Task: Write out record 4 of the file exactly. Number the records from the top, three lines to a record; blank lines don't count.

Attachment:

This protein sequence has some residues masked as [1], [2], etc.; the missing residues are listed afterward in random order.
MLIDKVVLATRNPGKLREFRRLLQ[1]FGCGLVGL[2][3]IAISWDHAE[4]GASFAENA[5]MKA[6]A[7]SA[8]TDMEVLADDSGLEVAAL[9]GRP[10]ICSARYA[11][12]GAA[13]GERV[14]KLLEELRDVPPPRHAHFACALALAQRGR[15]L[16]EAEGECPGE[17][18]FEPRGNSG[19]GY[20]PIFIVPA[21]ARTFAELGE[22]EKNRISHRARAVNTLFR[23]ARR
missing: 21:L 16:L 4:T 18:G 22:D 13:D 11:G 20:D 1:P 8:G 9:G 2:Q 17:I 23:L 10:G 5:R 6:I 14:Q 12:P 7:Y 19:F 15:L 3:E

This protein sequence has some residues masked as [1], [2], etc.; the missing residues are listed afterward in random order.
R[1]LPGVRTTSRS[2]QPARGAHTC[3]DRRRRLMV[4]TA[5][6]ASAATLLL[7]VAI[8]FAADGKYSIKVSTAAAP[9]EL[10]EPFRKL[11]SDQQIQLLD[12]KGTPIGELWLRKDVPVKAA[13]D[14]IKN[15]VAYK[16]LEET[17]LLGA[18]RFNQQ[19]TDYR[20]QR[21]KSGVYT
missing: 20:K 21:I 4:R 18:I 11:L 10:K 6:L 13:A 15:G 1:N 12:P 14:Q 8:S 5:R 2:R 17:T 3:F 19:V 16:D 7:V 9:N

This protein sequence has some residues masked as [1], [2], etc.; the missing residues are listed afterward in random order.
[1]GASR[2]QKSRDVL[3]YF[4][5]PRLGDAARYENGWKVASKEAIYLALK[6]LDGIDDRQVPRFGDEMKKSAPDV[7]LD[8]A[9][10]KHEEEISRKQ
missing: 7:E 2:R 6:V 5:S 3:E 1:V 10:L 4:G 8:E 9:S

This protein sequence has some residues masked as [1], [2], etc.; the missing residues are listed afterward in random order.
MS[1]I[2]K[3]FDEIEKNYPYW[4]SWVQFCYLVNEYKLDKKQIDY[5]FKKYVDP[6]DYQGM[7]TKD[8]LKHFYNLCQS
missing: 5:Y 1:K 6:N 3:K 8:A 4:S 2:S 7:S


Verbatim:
This protein sequence has some residues masked as [1], [2], etc.; the missing residues are listed afterward in random order.
MS[1]I[2]K[3]FDEIEKNYPYW[4]SWVQFCYLVNEYKLDKKQIDY[5]FKKYVDP[6]DYQGM[7]TKD[8]LKHFYNLCQS
missing: 5:Y 1:K 6:N 3:K 8:A 4:S 2:S 7:S